Analysis: What's Up With the Title?
The War of the Worlds is an amazing title if you want to sell your book – but kind of a bogus one. And The War of the Worlds did sell. It was more widely read than another book written in 1897 about the Earth and Mars. Around the time Wells was working on War of the Worlds, Kurd Lasswitz was working on Auf zwei Planeten, which literally translates to On Two Planets. Now, if you had a choice, would you rather read a book titled The War of the Worlds or one called On Two Planets? We'd rather read the one that mentions a war, so maybe the title did help the book sell.
Back to the content of the title, then. Let's start with the most obviously problematic part: "Worlds." Yes, there are two worlds involved here, but most of the action is really focused on a very small part of the earth: the southern part of England. In Wells' book, the rest of the world is basically unharmed, and they're only affected because they send aid to England. (Later writers imaginatively filled in this gap by talking about the invasion around the world, for instance, the aptly named War of the Worlds: Global Dispatches.) Hmm… why isn't this called "The War of Mars vs. Britain"?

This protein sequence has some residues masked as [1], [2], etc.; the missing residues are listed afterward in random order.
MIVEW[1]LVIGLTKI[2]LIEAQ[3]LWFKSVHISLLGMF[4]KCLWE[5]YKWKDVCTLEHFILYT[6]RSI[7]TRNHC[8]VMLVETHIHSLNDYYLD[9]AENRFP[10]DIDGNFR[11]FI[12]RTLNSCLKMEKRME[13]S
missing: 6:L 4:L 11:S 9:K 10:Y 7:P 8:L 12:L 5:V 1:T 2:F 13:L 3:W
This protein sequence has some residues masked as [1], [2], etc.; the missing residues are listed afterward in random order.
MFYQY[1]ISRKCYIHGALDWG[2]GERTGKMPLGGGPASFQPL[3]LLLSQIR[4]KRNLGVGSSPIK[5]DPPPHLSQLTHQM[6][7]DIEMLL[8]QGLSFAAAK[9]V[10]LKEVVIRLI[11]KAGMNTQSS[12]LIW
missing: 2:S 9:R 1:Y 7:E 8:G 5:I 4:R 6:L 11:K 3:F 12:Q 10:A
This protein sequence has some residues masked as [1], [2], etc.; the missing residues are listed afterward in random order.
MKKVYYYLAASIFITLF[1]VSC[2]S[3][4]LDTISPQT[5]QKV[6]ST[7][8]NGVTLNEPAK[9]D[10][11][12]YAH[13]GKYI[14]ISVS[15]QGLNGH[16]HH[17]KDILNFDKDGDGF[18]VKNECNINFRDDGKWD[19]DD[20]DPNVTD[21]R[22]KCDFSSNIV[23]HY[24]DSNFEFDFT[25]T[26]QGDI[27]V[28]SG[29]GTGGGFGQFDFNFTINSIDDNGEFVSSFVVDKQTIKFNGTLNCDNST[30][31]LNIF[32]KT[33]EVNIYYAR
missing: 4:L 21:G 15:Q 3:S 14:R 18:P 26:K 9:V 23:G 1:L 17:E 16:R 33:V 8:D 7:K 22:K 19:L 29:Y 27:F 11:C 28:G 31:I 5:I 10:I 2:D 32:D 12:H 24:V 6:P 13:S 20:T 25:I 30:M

"Worlds" in the title does make a bit of sense because the war does force everyone to re-consider the Earth's place in the universe. As the narrator points out, thanks to the war, people have a sense of the world as a single unit: the invasion "has done much to promote the conception of the commonweal of mankind" (2.10.8).
Now, "Worlds" might be the most obviously problematic part of the title, but we think there's something intentionally weird about the "The" in "The War." That might sound crazy, but seriously, what if that "The" were an "A"? "A War" implies that there's going to be other wars; by contrast "The War" says that there's only one war of the worlds and this is it (thank goodness). "The" sounds more definite and important.
But as the narrator notes at the end of the book, there might very well be more wars of the worlds. The Martians might've invaded Venus and maybe Earth will invade Venus too. Mars vs. Earth might actually be the First War of the Worlds, as this book almost promises there's going to be others. But that's an idea that comes at the end of the book. It's only when you come to the last few pages that you can see that the "The" in the title is potentially wrong. We've been reading the book as if it were about a singular event, but at the end we realize that this might just be the beginning. Tricked!